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Bible for Thinkers

Liberals love the Bible, too. We just look at it differently. This is a place to discuss the Bible where you don't have to check your brain at the door. There are many ways to see it, and many ways to have it come to life.

Thursday, October 21, 2004

Matt. 5:21-26

I've been asked to comment on this passage in Matthew, but to save you having to look it up, I'll put the text here (from the NRSV):

You have heard that it was said to those of ancient times, "You shall not murder"; and "whoever murders shall be liable to judgment." But I say to you that if you are angry with a brother or sister, you will be liable to judgment; and if you insult a brother or sister, you will be liable to the council; and if you say, "You fool," you will be liable to the hell of fire. So when you are offering your gift at the altar, if you remember that your brother or sister has something against you, leave your gift there before the altar and go; first be reconciled to your brother or sister, and then come and offer your gift. Come to terms quickly with your accuser while you are on the way to court with him, or your accuser may hand you over to the judge, and the judge to the guard, and you will be thrown into prison. Truly I tell you, you will never get out until you have paid the last penny.

This verse first struck me as a teenager, when I read it with great anguish, remembering that my favorite term for my younger brother was "fool." Hellfire loomed.

I'm sure there are textual nuances and cultural circumstances of which I am unaware. I don't know the cultural implications of the word "fool" in 1st century Palestine, or the ins and outs of the court system. I do know, however, that when you pull back for the long view, this is an important passage that ties in with the central New Testament theme of Incarnation.

All of our religious devotion, rituals, and practices are pretty well useless if they don't evidence themselves in the flesh...if they have no effect on how well we love our neighbors. Bringing your tithe to church doesn't earn you the first brownie point with God, if you go home and are nasty to your family. Christian faith is lived out in the carne...where the rubber meets the road. If it doesn't result in greater love for God, self, and neighbor, it is a noisy gong or clanging cymbal.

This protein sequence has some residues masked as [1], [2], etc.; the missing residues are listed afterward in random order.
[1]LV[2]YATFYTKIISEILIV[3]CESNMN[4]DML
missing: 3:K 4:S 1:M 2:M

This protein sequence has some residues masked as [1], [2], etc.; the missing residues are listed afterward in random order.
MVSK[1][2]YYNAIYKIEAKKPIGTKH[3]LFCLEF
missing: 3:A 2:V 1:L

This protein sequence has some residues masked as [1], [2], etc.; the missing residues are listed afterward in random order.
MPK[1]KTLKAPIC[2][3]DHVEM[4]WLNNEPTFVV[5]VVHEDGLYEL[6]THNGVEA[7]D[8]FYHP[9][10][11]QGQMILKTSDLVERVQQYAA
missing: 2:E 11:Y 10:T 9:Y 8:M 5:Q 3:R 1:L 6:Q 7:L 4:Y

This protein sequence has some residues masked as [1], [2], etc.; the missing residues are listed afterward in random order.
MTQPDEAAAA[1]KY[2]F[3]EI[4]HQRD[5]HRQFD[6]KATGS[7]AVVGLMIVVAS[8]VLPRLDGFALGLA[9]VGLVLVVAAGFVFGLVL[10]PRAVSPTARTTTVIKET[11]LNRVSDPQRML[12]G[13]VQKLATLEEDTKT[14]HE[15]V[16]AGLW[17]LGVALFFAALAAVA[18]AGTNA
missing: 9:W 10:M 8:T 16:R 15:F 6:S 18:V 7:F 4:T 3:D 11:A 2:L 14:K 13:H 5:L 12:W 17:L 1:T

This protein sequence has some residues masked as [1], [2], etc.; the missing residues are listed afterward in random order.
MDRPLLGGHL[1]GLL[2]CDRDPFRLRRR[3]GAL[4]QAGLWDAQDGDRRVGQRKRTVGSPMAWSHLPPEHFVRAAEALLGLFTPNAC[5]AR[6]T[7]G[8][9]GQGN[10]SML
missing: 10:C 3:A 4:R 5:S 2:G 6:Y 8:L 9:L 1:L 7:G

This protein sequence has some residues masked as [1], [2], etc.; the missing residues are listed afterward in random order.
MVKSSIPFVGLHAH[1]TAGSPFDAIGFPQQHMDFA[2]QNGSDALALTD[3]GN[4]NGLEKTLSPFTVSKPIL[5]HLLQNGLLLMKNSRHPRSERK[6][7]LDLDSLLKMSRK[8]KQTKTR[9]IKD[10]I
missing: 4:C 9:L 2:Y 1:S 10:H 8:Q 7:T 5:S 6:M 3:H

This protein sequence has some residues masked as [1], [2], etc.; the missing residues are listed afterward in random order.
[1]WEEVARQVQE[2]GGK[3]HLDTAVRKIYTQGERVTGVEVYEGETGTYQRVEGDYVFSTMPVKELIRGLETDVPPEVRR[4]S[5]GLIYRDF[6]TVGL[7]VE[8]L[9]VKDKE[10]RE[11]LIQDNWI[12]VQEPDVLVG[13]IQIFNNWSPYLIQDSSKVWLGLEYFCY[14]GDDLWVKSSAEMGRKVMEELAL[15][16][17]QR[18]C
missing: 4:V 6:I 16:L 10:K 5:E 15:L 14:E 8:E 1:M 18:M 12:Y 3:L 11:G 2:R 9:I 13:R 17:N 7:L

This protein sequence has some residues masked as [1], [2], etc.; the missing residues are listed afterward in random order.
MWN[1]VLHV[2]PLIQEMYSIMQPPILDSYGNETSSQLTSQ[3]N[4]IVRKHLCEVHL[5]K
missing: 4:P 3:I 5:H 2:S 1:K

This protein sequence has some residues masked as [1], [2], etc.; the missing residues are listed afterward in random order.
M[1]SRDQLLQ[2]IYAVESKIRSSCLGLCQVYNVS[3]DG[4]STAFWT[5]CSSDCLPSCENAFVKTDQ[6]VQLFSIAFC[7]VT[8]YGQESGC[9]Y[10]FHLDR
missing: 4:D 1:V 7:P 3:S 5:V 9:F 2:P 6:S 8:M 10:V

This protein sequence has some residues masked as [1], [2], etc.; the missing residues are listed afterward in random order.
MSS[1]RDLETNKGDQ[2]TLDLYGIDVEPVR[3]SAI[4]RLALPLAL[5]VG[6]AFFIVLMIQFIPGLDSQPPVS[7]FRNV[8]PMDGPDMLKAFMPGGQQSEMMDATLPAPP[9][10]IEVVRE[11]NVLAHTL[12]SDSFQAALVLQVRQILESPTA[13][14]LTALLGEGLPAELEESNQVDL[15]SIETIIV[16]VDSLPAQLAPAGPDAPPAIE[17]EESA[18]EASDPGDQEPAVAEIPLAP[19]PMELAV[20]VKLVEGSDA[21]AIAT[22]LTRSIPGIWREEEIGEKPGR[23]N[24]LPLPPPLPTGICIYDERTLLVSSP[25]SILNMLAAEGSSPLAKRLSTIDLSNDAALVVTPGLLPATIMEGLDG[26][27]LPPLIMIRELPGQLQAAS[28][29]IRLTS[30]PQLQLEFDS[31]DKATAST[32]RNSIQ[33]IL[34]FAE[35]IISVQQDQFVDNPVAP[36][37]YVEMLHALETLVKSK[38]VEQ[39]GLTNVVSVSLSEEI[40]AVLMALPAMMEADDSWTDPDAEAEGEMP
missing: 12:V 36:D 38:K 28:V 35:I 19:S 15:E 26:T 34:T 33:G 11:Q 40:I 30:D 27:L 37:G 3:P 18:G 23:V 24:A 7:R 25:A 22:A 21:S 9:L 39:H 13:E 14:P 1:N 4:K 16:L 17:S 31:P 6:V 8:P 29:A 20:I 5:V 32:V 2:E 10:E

This passage also points out the truth that we are much better off dealing directly with people rather than trying to resolve our issues through institutions. Having spent time as a conflict mediator with the Justice Center of Atlanta, I can really relate to this. By helping people resolve issues face to face, we reached resolutions that otherwise would have landed in the lap of a judge to decide, and it would not have been a good experience for either party. We are so quick to take our cases to court, where somebody wins and somebody loses and the only one truly better off is the lawyer. This passage encourages us to use the court system only as a last resort. Work it out with the other party. Meet face to face where you can acknowledge your common humanity. Apologize for your part, let it be known that you want to work things out. Sometimes it does have to go to court, but more times than not, simple confessions and apologies will soften the heart enough to lighten the case load of your attorney. Once the legal system takes over, you are bound by the black and white of the law..."you will never get out until you have paid the last penny."

Going back to the first part of this passage, verses 21-22 begin a series of statements that are structured, "You have heard it said...but I say to you..." Each one takes a statement of law about a given action...murder, adultery, divorce, swearing falsely, etc. Then Jesus expands the law to show that the sin does not begin with the action, but in the heart. A sinful action is the end product of a process that begins with our general attitude towards ourselves and others, moves to the mind as a specific thought and finally results in a physical act.

In this particular passage we see how murder comes to be. If the general attitude toward another is scornful ("You fool"), and events cause anger in the heart, murder results...or at least it becomes more likely. This strikes me as psychologically true. Jesus is not trying to make life harder by expanding the commandments to our attitudes and emotions. He is simply trying to show the psychological truth that our actions, good or bad, begin with the attitudes of our hearts. Better to tackle the problem at the source...with the negative attitude, dealing with the anger by trying to directly resolve the conflict and being reconciled to someone. Then there will be fewer irreversible actions to worry about.


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